EEOC Addresses Retaliation in Updated COVID-19 Technical Assistance 

Arent Fox

Arent Fox

Last week, the EEOC again updated its COVID-19 technical assistance; this time, to include more information about employer retaliation in pandemic-related employment situations. 

The update explains and clarifies the protections available to employees, former employees, and job applicants who believe that they have suffered retaliation for engaging in protected activities under the ADA, Title VII, or other federal employment discrimination laws. And, the update discusses how those rights are balanced against an employer’s need to enforce COVID-19 health and safety protocols.

Said EEOC Chair Charlotte A. Burrows, “Retaliation is the most frequently alleged form of discrimination in the EEOC’s charges overall and has been at the top for too many years.” She continued:

The COVID-19 pandemic has created new situations and additional challenges, but it is no excuse to retaliate against people for opposing employment discrimination. This updated technical assistance provides additional clarity on how our laws balance workers’ rights to speak up without fear of retaliation against employers’ responsibilities to create a healthy and safe work environment.

Here are the highlights:

Federal employment discrimination law protects job applicants, employees, and former employees against reprisals for engaging in protected activity in connection with COVID-19.

Protected activity can take many forms, including:

  • Filing a charge, complaint, or lawsuit, even if the underlying claim is unsuccessful or untimely. For example, employers may not retaliate against employees who file a charge with the EEOC alleging that their supervisor unlawfully disclosed confidential medical information (such as a COVID-19 diagnosis), even if the EEOC later decides that the charge is meritless. Nor may an employer give a false negative job reference to punish a former employee for making an EEO complaint, or refuse to hire an applicant because she filed an EEO charge against a prior employer.
  • Reporting alleged EEO violations to a supervisor or answering questions during an internal harassment investigation. For example, an Asian American employee who reports that a coworker made abusive comments accusing Asian people of spreading COVID-19 is protected from retaliation. Likewise, workers are protected against retaliation for reporting harassing workplace comments about their religious objections to COVID-19 vaccinations.
  • Requesting accommodation of a disability or a religious belief, practice, or observance. For example, an employer may not retaliate against an employee for requesting continued telework as a disability accommodation after a workplace reopens. Similarly, requesting religious accommodation, such as modified protective gear that can be worn with religious garb, is protected activity.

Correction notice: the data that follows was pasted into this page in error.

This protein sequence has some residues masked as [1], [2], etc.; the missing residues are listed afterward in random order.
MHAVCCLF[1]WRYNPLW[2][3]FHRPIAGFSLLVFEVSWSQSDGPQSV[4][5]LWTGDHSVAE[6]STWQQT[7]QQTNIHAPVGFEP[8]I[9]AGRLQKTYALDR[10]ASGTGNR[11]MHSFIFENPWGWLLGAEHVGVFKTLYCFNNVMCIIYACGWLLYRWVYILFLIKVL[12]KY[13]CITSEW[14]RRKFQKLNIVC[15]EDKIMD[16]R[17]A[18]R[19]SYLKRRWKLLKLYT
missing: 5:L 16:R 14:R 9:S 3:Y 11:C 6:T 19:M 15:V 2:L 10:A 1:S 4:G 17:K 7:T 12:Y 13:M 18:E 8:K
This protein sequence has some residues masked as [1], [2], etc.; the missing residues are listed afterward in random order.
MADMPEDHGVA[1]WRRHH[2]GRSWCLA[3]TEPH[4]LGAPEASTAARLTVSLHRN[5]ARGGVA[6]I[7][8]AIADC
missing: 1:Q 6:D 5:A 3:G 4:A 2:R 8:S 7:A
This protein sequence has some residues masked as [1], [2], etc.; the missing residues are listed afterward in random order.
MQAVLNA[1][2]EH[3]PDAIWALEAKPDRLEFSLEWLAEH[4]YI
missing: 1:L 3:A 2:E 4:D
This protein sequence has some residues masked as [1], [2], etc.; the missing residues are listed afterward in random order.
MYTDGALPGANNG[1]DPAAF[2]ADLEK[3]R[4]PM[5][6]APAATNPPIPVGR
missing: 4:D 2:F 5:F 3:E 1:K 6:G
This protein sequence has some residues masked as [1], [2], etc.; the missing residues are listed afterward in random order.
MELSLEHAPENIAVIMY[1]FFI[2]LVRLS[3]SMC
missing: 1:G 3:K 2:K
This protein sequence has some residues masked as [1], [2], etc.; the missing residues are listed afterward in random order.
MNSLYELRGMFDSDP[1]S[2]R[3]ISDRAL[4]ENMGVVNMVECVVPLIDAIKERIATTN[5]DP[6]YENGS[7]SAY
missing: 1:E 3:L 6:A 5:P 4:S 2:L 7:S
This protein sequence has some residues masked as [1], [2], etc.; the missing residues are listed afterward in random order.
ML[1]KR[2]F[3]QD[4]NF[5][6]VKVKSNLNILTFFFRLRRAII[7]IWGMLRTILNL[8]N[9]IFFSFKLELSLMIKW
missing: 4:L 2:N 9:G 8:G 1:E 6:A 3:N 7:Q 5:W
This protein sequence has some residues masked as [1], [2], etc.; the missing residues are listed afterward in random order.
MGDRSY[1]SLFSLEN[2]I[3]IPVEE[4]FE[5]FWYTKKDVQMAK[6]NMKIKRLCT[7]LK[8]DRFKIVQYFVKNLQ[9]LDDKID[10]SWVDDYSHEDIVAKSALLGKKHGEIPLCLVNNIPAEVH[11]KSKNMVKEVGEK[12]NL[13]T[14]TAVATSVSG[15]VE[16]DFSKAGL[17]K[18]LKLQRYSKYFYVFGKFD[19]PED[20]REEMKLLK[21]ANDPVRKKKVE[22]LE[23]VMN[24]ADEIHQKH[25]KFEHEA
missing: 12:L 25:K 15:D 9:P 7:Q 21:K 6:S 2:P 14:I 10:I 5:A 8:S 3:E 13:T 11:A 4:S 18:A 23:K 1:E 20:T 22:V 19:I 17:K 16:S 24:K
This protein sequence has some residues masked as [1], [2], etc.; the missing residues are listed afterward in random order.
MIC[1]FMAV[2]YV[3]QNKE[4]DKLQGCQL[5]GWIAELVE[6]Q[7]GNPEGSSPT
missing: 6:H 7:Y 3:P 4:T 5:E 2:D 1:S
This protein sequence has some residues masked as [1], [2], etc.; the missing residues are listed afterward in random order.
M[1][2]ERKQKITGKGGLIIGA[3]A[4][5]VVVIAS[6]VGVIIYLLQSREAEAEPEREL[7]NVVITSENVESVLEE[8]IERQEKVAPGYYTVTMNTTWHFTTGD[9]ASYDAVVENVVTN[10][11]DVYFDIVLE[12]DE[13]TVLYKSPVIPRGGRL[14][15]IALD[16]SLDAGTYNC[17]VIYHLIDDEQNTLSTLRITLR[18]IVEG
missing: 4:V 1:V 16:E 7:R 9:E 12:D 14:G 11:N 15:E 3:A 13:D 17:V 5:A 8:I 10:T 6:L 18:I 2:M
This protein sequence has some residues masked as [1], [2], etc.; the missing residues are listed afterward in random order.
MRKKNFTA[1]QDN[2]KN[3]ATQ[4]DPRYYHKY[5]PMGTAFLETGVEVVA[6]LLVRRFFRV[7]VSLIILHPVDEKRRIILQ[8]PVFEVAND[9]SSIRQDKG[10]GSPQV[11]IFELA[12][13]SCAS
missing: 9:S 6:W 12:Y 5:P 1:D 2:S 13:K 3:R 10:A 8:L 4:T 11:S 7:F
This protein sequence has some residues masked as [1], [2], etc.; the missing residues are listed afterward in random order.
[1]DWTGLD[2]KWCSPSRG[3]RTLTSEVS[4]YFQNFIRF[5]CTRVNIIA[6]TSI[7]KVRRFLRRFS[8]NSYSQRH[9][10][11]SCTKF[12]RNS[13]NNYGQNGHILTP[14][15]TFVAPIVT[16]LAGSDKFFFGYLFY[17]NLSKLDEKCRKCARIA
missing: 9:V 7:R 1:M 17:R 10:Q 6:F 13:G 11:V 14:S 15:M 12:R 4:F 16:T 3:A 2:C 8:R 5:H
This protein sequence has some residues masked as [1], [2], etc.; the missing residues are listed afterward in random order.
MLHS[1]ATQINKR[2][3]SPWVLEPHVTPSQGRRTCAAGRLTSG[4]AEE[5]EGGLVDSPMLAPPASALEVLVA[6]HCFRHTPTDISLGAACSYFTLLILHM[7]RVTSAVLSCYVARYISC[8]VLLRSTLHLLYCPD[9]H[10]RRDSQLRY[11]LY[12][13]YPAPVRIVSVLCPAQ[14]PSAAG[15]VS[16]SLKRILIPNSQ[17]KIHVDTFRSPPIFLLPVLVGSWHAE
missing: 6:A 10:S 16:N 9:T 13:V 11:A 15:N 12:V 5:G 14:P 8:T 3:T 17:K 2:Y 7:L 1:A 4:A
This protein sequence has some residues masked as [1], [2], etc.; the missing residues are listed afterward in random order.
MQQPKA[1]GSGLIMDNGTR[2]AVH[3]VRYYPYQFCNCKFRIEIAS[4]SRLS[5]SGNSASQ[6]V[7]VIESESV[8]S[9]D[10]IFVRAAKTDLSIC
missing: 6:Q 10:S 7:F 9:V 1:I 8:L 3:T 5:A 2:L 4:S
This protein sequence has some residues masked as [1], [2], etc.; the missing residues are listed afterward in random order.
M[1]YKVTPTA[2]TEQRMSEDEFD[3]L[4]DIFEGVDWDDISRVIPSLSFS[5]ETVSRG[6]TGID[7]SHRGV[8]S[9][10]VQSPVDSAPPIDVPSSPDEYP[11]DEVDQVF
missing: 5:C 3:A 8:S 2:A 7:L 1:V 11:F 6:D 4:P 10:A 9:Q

The retaliation protections extend broadly to current employees -- whether full-time, part-time, probationary, seasonal, or temporary -- job applicants, and former employees, such as when an employer provides a job reference. Also, those protections apply without regard to the individual’s citizenship or work authorization status.

Participating in an EEO complaint process always is protected from retaliation. Conduct opposing discrimination is protected if the applicant, employee, or former employee (1) is acting on a reasonable good faith belief that something in the workplace may violate EEO laws; and (2) expresses those beliefs in a reasonable manner. 

Retaliation includes any employer action in response to EEO activity that could deter a reasonable person from engaging in such activity. That could include tangible adverse actions, such as refusing to hire or promote, disciplining, lowering job evaluations, assigning less desirable work, and transferring to less desirable work locations. Retaliation may also include conduct that has no tangible effect on employment as well as conduct that takes place outside of work, if it might deter a reasonable person from exercising his or her EEO rights. 
Depending on the circumstances, however, retaliation likely does not include petty slights, minor annoyances, or a trivial punishment.

This does not mean that an employer may never take action against someone who has engaged in EEO activity. Says the EEOC:

Engaging in protected EEO activity does not prevent discipline of an employee for legitimate reasons. Employers are permitted to act based on non-retaliatory and non-discriminatory reasons that would otherwise result in discipline. For example, if an employee performs poorly, has low productivity, or engages in misconduct, an employer may respond as it normally would, even if the employee has engaged in protected activity. Similarly, an employer may take non-retaliatory, non-discriminatory action to enforce COVID-19 health and safety protocols, even if such actions follow EEO activity (e.g., an accommodation request).

The ADA prohibits not only retaliation for engaging in protected EEO activity, but also “interference” with an individual’s exercise of his or her ADA rights. Under the ADA, employers may not coerce, intimidate, threaten, or otherwise interfere with an applicant, employee, or former employee’s exercise of their ADA rights. It is unlawful, for example, for an employer to use threats to discourage someone from requesting a reasonable accommodation or also pressure an employee not to file a disability discrimination complaint. Also, the ADA prohibits employers from interfering with employees helping others to exercise their ADA rights. 

[View source.]

DISCLAIMER: Because of the generality of this update, the information provided herein may not be applicable in all situations and should not be acted upon without specific legal advice based on particular situations.

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